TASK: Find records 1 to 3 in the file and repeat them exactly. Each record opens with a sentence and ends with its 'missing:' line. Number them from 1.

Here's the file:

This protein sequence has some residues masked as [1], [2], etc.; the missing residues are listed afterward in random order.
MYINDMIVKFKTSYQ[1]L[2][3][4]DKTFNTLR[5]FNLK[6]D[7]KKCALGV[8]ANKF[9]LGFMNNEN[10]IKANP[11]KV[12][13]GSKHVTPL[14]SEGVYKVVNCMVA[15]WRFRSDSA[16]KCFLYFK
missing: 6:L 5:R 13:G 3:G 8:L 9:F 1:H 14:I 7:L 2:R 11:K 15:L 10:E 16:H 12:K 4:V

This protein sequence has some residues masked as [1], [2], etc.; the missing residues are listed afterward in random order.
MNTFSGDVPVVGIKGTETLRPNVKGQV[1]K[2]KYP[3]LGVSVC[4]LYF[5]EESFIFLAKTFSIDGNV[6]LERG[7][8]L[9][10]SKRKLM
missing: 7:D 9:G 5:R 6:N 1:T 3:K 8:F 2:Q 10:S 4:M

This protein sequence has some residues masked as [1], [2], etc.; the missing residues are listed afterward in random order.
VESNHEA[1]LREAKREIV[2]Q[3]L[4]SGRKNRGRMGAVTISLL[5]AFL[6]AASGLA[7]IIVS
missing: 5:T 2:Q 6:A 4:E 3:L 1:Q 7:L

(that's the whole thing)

This protein sequence has some residues masked as [1], [2], etc.; the missing residues are listed afterward in random order.
MYINDMIVKFKTSYQ[1]L[2][3][4]DKTFNTLR[5]FNLK[6]D[7]KKCALGV[8]ANKF[9]LGFMNNEN[10]IKANP[11]KV[12][13]GSKHVTPL[14]SEGVYKVVNCMVA[15]WRFRSDSA[16]KCFLYFK
missing: 6:L 5:R 13:G 3:G 8:L 9:F 1:H 14:I 7:L 2:R 11:K 15:L 10:E 16:H 12:K 4:V

This protein sequence has some residues masked as [1], [2], etc.; the missing residues are listed afterward in random order.
MNTFSGDVPVVGIKGTETLRPNVKGQV[1]K[2]KYP[3]LGVSVC[4]LYF[5]EESFIFLAKTFSIDGNV[6]LERG[7][8]L[9][10]SKRKLM
missing: 7:D 9:G 5:R 6:N 1:T 3:K 8:F 2:Q 10:S 4:M

This protein sequence has some residues masked as [1], [2], etc.; the missing residues are listed afterward in random order.
VESNHEA[1]LREAKREIV[2]Q[3]L[4]SGRKNRGRMGAVTISLL[5]AFL[6]AASGLA[7]IIVS
missing: 5:T 2:Q 6:A 4:E 3:L 1:Q 7:L